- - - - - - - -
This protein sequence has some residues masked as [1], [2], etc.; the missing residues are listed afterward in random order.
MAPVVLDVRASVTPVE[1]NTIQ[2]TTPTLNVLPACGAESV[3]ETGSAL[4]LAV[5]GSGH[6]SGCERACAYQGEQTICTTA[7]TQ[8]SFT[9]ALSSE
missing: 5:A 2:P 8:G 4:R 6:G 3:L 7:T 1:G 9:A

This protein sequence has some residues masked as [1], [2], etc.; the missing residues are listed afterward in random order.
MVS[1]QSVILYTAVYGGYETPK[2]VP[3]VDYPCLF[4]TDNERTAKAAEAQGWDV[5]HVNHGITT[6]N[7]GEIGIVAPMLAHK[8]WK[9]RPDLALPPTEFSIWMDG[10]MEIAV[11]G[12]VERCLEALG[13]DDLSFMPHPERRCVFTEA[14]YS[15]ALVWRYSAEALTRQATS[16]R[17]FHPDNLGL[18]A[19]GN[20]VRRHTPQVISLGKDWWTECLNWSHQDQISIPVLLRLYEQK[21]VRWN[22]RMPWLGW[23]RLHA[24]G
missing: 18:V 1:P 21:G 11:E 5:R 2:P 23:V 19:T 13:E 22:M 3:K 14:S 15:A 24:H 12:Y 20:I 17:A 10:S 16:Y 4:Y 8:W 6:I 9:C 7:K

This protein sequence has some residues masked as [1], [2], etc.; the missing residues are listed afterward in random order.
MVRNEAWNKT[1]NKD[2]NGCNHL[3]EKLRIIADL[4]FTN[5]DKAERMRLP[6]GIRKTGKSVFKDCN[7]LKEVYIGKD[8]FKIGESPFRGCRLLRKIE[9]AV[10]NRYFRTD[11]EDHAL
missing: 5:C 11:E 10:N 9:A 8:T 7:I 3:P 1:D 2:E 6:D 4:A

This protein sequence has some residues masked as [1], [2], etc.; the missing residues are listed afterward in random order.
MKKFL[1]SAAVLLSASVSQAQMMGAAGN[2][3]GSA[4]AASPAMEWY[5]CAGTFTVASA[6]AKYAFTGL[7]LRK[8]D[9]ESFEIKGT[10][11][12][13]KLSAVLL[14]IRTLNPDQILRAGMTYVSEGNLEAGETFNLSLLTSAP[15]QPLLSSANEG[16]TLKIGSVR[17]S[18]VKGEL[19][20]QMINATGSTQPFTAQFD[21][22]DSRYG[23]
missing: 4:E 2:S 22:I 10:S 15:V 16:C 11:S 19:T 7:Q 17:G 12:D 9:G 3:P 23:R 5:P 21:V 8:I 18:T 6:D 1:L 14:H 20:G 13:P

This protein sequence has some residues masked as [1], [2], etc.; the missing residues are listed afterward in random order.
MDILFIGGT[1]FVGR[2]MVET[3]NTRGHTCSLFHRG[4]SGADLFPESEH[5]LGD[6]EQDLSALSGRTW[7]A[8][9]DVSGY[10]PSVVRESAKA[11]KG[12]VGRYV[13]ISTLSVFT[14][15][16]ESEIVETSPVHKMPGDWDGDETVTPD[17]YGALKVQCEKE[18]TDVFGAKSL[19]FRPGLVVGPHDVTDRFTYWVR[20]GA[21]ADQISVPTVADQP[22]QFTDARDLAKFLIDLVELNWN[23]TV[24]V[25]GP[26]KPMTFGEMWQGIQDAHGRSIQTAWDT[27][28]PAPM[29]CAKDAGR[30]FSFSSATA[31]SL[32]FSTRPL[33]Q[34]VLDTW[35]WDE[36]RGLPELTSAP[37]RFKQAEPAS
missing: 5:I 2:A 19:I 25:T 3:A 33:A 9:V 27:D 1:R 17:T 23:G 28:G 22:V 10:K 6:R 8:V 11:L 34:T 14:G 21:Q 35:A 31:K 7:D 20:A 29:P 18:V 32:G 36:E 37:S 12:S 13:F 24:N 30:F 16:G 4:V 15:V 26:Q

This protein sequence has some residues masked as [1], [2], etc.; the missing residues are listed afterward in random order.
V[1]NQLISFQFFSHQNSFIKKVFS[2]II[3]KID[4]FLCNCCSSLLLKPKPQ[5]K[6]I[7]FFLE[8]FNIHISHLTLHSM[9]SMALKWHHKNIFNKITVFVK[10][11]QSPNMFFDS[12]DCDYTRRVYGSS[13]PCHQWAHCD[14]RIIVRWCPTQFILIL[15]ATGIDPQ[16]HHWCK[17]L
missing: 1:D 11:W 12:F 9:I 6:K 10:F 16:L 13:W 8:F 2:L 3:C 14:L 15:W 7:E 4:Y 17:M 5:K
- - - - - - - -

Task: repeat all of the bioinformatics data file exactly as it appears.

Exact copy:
This protein sequence has some residues masked as [1], [2], etc.; the missing residues are listed afterward in random order.
MAPVVLDVRASVTPVE[1]NTIQ[2]TTPTLNVLPACGAESV[3]ETGSAL[4]LAV[5]GSGH[6]SGCERACAYQGEQTICTTA[7]TQ[8]SFT[9]ALSSE
missing: 5:A 2:P 8:G 4:R 6:G 3:L 7:T 1:G 9:A

This protein sequence has some residues masked as [1], [2], etc.; the missing residues are listed afterward in random order.
MVS[1]QSVILYTAVYGGYETPK[2]VP[3]VDYPCLF[4]TDNERTAKAAEAQGWDV[5]HVNHGITT[6]N[7]GEIGIVAPMLAHK[8]WK[9]RPDLALPPTEFSIWMDG[10]MEIAV[11]G[12]VERCLEALG[13]DDLSFMPHPERRCVFTEA[14]YS[15]ALVWRYSAEALTRQATS[16]R[17]FHPDNLGL[18]A[19]GN[20]VRRHTPQVISLGKDWWTECLNWSHQDQISIPVLLRLYEQK[21]VRWN[22]RMPWLGW[23]RLHA[24]G
missing: 18:V 1:P 21:G 11:E 5:R 2:P 23:V 19:T 13:E 22:M 3:K 14:S 15:A 24:H 12:Y 20:I 17:A 10:S 16:Y 4:Y 8:W 6:I 9:C 7:K

This protein sequence has some residues masked as [1], [2], etc.; the missing residues are listed afterward in random order.
MVRNEAWNKT[1]NKD[2]NGCNHL[3]EKLRIIADL[4]FTN[5]DKAERMRLP[6]GIRKTGKSVFKDCN[7]LKEVYIGKD[8]FKIGESPFRGCRLLRKIE[9]AV[10]NRYFRTD[11]EDHAL
missing: 5:C 11:E 10:N 9:A 8:T 7:I 3:P 1:D 2:E 6:D 4:A

This protein sequence has some residues masked as [1], [2], etc.; the missing residues are listed afterward in random order.
MKKFL[1]SAAVLLSASVSQAQMMGAAGN[2][3]GSA[4]AASPAMEWY[5]CAGTFTVASA[6]AKYAFTGL[7]LRK[8]D[9]ESFEIKGT[10][11][12][13]KLSAVLL[14]IRTLNPDQILRAGMTYVSEGNLEAGETFNLSLLTSAP[15]QPLLSSANEG[16]TLKIGSVR[17]S[18]VKGEL[19][20]QMINATGSTQPFTAQFD[21][22]DSRYG[23]
missing: 4:E 2:S 22:I 10:S 15:V 16:C 11:S 19:T 7:Q 17:G 12:D 9:G 3:P 23:R 5:P 21:V 8:I 18:T 6:D 1:L 14:H 20:G 13:P

This protein sequence has some residues masked as [1], [2], etc.; the missing residues are listed afterward in random order.
MDILFIGGT[1]FVGR[2]MVET[3]NTRGHTCSLFHRG[4]SGADLFPESEH[5]LGD[6]EQDLSALSGRTW[7]A[8][9]DVSGY[10]PSVVRESAKA[11]KG[12]VGRYV[13]ISTLSVFT[14][15][16]ESEIVETSPVHKMPGDWDGDETVTPD[17]YGALKVQCEKE[18]TDVFGAKSL[19]FRPGLVVGPHDVTDRFTYWVR[20]GA[21]ADQISVPTVADQP[22]QFTDARDLAKFLIDLVELNWN[23]TV[24]V[25]GP[26]KPMTFGEMWQGIQDAHGRSIQTAWDT[27][28]PAPM[29]CAKDAGR[30]FSFSSATA[31]SL[32]FSTRPL[33]Q[34]VLDTW[35]WDE[36]RGLPELTSAP[37]RFKQAEPAS
missing: 5:I 2:A 19:I 25:T 3:A 33:A 9:V 27:D 1:R 17:T 23:G 28:G 22:V 10:K 6:R 8:V 11:L 34:T 14:G 21:Q 35:A 31:K 7:D 20:A 29:P 18:V 32:G 36:E 37:S 12:S 13:F 24:N 30:F 16:G 4:V 15:V 26:Q

This protein sequence has some residues masked as [1], [2], etc.; the missing residues are listed afterward in random order.
V[1]NQLISFQFFSHQNSFIKKVFS[2]II[3]KID[4]FLCNCCSSLLLKPKPQ[5]K[6]I[7]FFLE[8]FNIHISHLTLHSM[9]SMALKWHHKNIFNKITVFVK[10][11]QSPNMFFDS[12]DCDYTRRVYGSS[13]PCHQWAHCD[14]RIIVRWCPTQFILIL[15]ATGIDPQ[16]HHWCK[17]L
missing: 1:D 11:W 12:F 9:I 6:K 10:F 16:L 13:W 8:F 2:L 3:C 14:L 15:W 7:E 4:Y 17:M 5:K